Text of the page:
A massive plume of dust from the Sahara Desert is traveling across the Atlantic Ocean and is expected to reach the U.S. this weekend. The dust plume, known as the Saharan Air Layer, forms between 5,000 and 20,000 feet above the Earth's surface from late spring through early fall every year.
It travels across the Atlantic every three to five days, pushed by strong winds and tropical waves. While it is common for dust plumes to reach the Caribbean Sea, Florida, and the Gulf of Mexico, this plume is unique due to its large size and high concentration of dust particles.
The plume has traveled over 4,000 miles and is currently depositing a thin layer of dust on surfaces across Puerto Rico. It is expected to reach the Gulf of Mexico and head into the United States by Friday. The plume will then be blown towards the northeast and could reach the Ohio Valley over the weekend.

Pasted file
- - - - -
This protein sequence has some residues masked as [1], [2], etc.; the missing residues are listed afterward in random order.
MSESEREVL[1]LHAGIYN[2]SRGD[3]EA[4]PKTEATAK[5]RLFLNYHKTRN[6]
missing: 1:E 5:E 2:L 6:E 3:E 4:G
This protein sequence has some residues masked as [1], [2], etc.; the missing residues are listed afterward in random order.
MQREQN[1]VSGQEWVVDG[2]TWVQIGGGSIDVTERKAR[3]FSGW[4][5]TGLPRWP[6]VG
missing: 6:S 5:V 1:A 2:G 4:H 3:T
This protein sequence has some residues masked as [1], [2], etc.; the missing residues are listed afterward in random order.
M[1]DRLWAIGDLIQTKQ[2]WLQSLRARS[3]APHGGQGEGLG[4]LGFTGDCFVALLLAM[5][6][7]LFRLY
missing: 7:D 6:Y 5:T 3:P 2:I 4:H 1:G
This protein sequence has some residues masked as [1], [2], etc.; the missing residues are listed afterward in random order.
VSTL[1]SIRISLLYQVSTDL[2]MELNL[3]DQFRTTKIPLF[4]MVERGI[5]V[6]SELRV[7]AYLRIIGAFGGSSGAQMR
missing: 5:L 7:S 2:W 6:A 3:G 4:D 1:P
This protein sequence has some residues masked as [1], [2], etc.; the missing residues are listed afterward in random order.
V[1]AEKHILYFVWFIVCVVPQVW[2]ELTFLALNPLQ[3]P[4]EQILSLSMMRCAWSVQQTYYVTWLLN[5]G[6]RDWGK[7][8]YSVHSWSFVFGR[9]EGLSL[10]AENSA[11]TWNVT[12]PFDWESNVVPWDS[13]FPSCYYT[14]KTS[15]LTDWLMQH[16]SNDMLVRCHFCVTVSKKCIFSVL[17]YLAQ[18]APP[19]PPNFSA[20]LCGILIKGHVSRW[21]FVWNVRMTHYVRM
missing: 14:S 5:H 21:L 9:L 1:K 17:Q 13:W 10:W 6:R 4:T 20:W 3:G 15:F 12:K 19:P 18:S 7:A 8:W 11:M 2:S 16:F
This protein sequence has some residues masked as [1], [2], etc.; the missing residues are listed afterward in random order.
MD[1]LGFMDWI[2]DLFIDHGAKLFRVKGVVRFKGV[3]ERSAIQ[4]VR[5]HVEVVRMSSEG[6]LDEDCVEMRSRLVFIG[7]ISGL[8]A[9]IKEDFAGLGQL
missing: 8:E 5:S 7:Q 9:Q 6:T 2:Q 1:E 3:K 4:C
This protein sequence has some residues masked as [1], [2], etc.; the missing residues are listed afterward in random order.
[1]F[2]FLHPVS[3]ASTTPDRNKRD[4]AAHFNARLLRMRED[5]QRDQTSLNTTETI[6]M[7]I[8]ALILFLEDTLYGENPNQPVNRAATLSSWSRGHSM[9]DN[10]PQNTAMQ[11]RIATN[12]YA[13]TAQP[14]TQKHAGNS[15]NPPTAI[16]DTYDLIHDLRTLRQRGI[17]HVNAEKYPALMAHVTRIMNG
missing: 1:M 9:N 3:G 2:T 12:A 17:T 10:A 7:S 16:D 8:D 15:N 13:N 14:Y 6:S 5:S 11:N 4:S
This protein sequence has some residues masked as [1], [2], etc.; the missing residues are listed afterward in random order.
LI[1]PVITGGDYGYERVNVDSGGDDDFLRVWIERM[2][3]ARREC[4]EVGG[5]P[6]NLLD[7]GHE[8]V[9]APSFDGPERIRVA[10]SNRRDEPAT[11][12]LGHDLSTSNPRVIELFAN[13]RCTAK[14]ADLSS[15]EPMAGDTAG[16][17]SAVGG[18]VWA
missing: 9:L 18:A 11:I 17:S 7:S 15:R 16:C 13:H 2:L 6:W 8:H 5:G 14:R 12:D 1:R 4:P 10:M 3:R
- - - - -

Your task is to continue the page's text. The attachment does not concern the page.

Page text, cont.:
The dust particles can aggravate symptoms of people who suffer from allergies or other conditions such as asthma and COPD.
While the dust plume does create hazy skies, it also causes brilliant sunrises and sunsets as the particles refract the sunlight into a wide-range of magnificent colors.
Astronaut Doug Hurley shared a photo of the dust plume from the International Space Station.
"We flew over this Saharan dust plume today in the west central Atlantic. Amazing how large an area it covers!"
We flew over this Saharan dust plume today in the west central Atlantic. Amazing how large an area it covers! pic.twitter.com/JVGyo8LAXI
— Col. Doug Hurley (@Astro_Doug) June 21, 2020